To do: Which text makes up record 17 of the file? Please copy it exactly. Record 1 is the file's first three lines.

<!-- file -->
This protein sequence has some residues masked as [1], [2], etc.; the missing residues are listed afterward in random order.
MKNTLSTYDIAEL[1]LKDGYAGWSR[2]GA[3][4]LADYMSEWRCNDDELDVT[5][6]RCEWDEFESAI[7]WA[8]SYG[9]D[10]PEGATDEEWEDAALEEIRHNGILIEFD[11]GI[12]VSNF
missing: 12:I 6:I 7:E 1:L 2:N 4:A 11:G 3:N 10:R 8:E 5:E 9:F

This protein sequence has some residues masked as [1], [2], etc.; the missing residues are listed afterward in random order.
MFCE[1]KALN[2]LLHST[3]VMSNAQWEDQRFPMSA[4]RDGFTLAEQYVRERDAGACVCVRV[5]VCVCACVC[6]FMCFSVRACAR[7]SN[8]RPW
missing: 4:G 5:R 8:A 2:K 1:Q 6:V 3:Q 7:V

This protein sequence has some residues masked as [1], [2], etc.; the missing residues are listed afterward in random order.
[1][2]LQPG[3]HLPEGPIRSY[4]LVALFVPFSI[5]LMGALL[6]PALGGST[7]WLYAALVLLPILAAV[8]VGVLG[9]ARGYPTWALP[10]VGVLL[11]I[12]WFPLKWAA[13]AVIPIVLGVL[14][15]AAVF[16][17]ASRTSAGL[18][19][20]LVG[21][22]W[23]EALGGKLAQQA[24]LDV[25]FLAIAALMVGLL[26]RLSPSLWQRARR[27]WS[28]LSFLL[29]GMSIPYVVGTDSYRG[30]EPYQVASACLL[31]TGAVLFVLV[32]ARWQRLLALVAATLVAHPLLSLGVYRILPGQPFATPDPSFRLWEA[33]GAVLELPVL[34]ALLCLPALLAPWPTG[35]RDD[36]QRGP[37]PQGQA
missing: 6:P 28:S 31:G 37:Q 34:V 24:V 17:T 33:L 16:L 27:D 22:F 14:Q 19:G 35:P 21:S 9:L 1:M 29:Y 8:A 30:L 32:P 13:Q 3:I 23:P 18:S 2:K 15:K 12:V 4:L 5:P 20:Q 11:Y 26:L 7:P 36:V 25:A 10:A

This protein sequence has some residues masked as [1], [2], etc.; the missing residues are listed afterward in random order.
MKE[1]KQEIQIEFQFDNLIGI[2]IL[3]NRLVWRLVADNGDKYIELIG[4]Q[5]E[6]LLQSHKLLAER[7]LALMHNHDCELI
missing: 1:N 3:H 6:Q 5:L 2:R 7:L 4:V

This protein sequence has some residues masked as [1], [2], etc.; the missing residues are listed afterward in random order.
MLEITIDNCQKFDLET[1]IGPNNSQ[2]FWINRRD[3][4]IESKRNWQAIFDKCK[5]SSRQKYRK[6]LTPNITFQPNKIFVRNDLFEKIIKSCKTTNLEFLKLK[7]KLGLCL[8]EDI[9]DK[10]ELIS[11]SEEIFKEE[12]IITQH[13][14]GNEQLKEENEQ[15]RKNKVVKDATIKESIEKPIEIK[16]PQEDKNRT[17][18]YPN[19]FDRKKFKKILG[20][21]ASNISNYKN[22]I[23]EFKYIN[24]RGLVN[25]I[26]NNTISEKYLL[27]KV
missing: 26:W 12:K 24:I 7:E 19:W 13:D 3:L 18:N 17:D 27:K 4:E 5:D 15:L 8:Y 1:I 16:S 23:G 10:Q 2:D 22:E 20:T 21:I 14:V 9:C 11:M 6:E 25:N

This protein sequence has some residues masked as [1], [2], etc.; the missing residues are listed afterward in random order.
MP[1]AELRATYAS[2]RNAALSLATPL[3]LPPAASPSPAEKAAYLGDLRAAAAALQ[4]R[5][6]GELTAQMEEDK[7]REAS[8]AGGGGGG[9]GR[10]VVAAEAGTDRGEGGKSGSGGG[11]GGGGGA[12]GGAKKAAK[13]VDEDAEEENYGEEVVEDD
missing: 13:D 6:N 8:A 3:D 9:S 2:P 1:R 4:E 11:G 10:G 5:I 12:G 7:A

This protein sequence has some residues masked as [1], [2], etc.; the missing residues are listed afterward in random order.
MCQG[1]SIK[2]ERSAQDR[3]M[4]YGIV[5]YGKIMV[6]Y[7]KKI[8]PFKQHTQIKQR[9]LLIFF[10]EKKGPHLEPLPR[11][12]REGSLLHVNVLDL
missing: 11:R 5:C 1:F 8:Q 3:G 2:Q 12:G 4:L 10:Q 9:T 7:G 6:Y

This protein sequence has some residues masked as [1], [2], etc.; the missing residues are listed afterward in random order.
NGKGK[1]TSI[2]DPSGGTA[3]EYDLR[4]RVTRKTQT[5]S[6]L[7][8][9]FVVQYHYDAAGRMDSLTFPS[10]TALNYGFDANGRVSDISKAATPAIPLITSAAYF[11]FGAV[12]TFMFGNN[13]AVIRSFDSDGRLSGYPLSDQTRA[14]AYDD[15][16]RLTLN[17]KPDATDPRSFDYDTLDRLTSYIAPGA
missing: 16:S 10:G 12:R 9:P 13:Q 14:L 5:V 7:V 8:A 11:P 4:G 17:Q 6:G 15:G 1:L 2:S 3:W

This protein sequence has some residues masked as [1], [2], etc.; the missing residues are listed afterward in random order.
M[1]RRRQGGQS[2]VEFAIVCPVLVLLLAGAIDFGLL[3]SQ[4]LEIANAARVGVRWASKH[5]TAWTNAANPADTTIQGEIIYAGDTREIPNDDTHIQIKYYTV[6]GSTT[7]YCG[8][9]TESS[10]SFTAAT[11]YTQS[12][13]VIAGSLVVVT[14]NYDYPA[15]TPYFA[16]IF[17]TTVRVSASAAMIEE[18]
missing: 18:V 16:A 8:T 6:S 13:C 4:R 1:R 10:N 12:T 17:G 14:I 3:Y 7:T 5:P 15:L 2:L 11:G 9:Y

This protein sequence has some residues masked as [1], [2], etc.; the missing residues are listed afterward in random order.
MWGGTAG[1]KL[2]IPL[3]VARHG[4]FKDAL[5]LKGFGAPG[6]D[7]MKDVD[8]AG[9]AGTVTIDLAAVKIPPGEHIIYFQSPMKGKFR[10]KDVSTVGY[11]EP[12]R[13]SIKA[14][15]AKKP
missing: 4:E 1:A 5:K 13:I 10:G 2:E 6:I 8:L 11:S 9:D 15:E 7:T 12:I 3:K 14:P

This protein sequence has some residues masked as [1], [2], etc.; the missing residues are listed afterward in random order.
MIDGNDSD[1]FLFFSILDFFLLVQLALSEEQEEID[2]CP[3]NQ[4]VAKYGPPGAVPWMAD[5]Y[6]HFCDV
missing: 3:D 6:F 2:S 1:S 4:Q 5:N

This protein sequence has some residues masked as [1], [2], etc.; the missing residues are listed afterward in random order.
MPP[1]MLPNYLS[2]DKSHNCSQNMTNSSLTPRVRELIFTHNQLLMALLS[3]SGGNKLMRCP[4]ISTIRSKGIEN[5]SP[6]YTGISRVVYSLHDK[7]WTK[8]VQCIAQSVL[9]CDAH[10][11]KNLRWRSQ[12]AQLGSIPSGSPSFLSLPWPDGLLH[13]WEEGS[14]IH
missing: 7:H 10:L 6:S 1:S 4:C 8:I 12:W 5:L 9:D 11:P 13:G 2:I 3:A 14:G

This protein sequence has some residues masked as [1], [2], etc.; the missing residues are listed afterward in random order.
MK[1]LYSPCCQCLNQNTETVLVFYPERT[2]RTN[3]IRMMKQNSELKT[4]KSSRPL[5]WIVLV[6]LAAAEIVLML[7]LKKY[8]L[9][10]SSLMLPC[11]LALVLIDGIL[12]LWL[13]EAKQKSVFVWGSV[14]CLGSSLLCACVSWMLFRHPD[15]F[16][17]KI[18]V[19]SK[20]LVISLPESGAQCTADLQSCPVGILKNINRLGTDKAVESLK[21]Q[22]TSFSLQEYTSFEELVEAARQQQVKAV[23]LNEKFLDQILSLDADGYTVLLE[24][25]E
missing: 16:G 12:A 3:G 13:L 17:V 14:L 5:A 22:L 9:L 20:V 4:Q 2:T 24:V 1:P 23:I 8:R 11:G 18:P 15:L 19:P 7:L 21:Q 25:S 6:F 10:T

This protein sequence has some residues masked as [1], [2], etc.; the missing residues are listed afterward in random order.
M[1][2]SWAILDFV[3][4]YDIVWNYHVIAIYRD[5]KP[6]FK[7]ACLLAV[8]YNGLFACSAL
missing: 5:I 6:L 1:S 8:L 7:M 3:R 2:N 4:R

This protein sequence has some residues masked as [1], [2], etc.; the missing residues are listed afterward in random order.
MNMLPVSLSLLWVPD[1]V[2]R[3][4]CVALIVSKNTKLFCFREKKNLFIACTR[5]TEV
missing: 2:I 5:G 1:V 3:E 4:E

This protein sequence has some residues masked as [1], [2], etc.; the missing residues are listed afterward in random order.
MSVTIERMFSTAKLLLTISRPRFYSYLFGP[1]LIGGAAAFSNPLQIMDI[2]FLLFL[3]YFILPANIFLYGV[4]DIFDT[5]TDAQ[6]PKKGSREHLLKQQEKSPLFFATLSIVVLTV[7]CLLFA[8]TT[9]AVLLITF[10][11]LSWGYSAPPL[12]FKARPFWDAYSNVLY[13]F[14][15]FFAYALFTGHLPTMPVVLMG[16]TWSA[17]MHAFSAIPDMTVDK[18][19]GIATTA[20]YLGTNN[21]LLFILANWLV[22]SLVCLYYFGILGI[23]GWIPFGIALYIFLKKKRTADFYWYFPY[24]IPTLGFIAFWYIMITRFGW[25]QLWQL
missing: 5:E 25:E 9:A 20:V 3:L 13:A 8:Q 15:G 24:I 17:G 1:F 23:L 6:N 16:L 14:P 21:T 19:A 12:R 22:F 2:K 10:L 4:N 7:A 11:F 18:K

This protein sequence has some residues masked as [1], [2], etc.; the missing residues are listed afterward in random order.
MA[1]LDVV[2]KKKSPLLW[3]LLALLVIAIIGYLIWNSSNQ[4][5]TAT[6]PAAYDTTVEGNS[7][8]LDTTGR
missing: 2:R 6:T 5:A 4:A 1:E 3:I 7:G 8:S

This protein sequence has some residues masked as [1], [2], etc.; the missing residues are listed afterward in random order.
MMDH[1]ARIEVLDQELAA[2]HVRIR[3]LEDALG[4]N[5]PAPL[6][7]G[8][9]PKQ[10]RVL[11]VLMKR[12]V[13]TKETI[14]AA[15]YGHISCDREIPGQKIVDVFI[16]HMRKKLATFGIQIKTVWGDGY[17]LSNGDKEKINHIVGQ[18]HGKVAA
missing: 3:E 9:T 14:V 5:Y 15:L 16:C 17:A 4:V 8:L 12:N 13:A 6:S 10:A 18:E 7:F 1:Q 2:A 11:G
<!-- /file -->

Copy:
This protein sequence has some residues masked as [1], [2], etc.; the missing residues are listed afterward in random order.
MA[1]LDVV[2]KKKSPLLW[3]LLALLVIAIIGYLIWNSSNQ[4][5]TAT[6]PAAYDTTVEGNS[7][8]LDTTGR
missing: 2:R 6:T 5:A 4:A 1:E 3:I 7:G 8:S